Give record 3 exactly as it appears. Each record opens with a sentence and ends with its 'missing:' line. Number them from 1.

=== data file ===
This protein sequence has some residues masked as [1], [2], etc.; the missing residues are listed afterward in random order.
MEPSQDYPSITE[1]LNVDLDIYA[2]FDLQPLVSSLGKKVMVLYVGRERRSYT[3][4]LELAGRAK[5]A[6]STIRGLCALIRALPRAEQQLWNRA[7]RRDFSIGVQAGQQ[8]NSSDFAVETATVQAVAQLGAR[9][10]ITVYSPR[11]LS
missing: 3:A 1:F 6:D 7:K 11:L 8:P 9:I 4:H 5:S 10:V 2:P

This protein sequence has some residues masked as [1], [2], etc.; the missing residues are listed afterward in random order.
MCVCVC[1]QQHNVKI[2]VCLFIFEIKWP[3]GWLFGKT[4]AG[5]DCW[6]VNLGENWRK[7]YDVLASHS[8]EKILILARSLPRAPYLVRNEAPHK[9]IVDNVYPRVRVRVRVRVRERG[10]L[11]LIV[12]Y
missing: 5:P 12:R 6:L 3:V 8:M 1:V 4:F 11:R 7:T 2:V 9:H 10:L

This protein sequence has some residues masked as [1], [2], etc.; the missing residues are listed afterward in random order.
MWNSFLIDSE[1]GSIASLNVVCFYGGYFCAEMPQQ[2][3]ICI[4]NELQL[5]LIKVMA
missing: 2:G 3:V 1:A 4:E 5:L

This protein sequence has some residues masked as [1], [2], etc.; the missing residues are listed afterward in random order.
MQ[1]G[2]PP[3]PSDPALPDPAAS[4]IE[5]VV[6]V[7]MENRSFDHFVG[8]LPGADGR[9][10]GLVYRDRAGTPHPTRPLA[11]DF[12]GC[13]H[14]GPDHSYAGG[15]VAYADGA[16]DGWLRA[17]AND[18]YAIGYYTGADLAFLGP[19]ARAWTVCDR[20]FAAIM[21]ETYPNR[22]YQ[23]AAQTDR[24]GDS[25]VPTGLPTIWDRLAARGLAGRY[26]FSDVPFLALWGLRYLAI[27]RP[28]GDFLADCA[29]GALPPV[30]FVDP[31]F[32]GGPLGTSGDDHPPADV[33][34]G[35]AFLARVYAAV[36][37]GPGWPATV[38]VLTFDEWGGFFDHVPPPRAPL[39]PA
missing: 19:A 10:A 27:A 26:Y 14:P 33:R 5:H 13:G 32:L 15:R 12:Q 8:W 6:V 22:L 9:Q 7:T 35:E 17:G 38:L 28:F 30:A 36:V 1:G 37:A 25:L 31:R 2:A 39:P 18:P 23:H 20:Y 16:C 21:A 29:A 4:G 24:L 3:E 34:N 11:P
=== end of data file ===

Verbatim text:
This protein sequence has some residues masked as [1], [2], etc.; the missing residues are listed afterward in random order.
MWNSFLIDSE[1]GSIASLNVVCFYGGYFCAEMPQQ[2][3]ICI[4]NELQL[5]LIKVMA
missing: 2:G 3:V 1:A 4:E 5:L